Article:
Appeal from the District Court of the United States for the Southern District of Indiana, Indianapolis Division; Robert C. Baltzell, Judge.
Before SPARKS, FITZHENRY, and ALSCHULER, Circuit Judges.
FITZHENRY, Circuit Judge.
The government brought this action against the railway company for an alleged violation of an order of the Interstate Commerce Commission issued pursuant to the provisions of the Safety Appliance Acts, 45 USCA §§ 1 to 10. The order reads as follows: "It is ordered: That on and after September 1, 1910, on all railroads used in interstate commerce, whenever, as required by the Safety Appliance Act as amended March 2, 1903, any train is operated with power or train brakes, not less than 85 per cent of the cars of such train shall have their brakes used and operated by the engineer of the locomotive drawing such train, and all power-braked cars in every such train which are associated together with the 85 per cent shall have their brakes so used and operated." (Italics ours.)
The complaint alleges that the railway company, on April 21, operated a train consisting of thirteen cars drawn by locomotive engine No. 95, over its line of railroad from North yard to Belt Junction, at Indianapolis, Ind., when less than 85 per cent. of the cars which composed said train and their brakes used and operated by the engineer of the locomotive drawing the train.
The record discloses that the movement which is alleged to have violated the order of the Commission began at a part of the yards known as "north yard" near Thirty-Fourth street and continued on a side track for 2,323 feet to a point where the side track crossed the main track. The cars were stopped for the opening of the switch before crossing over the main track and again after they had crossed over while the switch was closed. They had traveled 15 1/2 feet on the main track in crossing it. They then proceeded on the side track to Twenty-Fifth street. There the engine was uncoupled to enable it to switch a car on a side track; the car not being one of the thirteen. The engine returned, was coupled to the thirteen cars, and moved to Twenty-Second street. The total distance traveled was about a mile and a half. There are numerous industries located along or near this line of track which are served by it for the switching of their cars.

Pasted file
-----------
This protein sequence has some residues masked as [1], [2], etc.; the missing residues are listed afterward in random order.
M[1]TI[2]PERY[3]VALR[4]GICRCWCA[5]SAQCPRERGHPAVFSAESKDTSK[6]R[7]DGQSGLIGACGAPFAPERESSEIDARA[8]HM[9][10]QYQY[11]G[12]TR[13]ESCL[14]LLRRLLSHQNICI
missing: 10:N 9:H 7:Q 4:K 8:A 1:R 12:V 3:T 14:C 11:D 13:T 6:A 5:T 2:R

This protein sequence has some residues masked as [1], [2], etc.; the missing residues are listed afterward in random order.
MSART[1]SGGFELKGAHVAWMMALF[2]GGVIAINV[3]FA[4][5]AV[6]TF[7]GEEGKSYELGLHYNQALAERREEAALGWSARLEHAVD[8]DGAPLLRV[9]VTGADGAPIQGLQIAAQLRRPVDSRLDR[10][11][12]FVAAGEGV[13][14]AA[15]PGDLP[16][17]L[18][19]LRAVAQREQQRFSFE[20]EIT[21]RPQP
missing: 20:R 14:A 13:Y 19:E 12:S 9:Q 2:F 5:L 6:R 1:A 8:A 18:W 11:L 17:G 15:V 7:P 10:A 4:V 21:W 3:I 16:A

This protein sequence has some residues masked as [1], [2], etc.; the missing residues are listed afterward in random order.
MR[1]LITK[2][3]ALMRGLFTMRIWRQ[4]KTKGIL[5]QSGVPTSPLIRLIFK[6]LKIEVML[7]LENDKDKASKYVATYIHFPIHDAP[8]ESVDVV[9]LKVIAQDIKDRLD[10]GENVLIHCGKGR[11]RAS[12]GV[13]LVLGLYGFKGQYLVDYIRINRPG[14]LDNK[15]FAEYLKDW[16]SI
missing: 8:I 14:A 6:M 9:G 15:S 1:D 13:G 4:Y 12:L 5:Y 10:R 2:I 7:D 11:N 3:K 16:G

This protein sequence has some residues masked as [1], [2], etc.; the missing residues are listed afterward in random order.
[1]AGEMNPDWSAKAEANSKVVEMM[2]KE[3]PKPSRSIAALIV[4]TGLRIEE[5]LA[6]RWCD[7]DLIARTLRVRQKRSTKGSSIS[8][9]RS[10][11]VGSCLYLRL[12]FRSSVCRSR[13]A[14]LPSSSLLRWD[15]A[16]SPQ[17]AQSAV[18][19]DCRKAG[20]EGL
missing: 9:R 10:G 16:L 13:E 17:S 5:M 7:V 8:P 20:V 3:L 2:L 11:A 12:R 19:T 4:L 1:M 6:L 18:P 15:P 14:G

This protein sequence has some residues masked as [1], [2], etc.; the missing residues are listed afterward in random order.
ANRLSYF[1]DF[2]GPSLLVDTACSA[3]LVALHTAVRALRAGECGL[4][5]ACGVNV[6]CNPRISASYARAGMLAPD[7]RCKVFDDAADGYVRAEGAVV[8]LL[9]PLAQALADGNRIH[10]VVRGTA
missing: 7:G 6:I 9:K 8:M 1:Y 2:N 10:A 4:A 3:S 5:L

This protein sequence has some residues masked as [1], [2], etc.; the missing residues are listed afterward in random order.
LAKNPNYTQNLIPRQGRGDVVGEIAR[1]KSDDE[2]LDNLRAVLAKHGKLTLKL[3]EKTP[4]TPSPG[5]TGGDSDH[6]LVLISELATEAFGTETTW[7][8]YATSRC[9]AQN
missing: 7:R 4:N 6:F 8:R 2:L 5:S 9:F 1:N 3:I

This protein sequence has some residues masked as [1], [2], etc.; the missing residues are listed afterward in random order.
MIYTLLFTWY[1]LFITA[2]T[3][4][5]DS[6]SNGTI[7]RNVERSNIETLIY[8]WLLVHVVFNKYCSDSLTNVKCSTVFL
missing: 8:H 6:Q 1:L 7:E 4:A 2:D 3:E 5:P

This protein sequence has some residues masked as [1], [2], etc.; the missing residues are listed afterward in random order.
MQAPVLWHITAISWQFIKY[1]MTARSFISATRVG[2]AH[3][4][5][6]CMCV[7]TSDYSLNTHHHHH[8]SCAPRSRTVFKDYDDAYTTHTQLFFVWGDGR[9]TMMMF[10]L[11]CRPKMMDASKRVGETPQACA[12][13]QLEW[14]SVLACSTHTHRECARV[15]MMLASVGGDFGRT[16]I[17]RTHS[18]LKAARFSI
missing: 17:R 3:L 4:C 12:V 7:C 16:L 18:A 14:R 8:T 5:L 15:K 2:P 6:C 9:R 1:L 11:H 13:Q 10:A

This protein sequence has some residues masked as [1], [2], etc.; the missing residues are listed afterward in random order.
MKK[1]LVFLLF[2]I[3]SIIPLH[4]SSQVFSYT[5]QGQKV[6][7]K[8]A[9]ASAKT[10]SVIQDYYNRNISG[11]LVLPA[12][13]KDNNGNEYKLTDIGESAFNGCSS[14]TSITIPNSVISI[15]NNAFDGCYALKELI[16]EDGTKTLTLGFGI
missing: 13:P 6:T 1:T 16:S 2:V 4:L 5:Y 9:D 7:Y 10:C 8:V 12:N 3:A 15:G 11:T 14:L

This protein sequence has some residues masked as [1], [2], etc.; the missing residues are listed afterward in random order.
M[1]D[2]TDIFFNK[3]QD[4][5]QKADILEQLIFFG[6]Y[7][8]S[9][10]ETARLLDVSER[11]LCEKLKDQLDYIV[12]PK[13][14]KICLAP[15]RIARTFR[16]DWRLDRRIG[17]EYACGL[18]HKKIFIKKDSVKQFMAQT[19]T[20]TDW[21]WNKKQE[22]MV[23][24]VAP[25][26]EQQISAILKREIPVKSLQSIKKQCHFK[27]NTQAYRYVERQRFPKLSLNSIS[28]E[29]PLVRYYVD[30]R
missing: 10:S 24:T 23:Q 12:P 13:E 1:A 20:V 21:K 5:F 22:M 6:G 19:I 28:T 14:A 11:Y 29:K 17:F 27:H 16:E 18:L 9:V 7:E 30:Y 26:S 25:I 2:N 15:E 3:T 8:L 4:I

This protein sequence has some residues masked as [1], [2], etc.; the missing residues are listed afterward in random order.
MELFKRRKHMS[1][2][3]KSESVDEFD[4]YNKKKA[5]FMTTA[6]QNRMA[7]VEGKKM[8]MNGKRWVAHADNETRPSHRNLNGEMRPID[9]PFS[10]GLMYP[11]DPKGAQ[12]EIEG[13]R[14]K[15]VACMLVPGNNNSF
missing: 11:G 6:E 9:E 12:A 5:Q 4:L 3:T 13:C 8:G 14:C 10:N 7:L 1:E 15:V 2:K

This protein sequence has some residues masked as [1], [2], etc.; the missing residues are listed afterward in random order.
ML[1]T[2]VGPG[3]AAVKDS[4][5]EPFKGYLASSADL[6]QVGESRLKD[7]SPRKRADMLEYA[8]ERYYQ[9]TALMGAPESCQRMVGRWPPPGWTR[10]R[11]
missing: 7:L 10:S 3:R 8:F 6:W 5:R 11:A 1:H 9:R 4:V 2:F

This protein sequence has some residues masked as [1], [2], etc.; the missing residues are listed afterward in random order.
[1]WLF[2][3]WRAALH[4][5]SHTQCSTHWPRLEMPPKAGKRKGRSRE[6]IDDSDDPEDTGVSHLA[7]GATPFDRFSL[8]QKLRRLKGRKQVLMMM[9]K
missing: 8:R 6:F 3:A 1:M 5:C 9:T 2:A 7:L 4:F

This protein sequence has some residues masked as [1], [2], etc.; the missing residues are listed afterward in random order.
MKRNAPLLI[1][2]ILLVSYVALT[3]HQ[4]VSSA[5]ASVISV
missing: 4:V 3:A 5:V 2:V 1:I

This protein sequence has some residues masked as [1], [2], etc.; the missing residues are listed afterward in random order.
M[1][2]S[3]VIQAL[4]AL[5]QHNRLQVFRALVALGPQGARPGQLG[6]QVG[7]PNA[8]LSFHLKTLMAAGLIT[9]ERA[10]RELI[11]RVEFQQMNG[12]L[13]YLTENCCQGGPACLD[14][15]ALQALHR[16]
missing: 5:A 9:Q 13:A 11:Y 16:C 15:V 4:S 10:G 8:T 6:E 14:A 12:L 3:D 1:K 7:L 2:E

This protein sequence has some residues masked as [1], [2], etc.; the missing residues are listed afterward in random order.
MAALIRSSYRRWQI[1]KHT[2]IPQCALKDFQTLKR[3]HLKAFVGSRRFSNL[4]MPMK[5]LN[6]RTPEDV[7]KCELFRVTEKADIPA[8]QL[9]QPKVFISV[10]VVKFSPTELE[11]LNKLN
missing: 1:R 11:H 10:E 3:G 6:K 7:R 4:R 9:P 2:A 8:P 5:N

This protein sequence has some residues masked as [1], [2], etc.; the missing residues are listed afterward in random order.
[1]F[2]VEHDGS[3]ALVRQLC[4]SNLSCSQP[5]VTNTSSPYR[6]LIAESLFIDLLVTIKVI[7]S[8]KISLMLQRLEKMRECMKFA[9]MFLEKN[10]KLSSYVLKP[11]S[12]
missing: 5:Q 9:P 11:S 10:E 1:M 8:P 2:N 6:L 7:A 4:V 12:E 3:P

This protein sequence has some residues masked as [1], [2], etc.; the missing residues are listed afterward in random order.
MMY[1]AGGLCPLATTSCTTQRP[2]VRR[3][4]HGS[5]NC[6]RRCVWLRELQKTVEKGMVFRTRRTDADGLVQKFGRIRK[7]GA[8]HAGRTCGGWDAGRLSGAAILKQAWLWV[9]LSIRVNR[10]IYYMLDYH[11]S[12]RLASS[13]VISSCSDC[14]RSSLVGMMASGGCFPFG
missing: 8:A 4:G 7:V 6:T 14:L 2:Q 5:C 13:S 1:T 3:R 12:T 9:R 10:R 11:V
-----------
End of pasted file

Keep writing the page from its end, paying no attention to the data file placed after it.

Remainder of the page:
There is a dispute in the evidence as to whether eight of the thirteen cars were set out at Twenty-Fifth street and only the remaining five continued to Twenty-Second street. There was evidence from which the trial judge might have found that these eight cars were cut out at Twenty-fifth street.
While various parts were designated by different names, this was, in fact, a single yard within which the cars were moved. They were moved without train orders under yard rules and under the direction of the yardmaster and crew. Seven of the thirteen cars were obtained in breaking up train 83, two from breaking up train 81, one from the repair track, and one was for an industry. During this movement, they never exceeded a speed of ten miles an hour. The engine was a switch engine, and it was backing.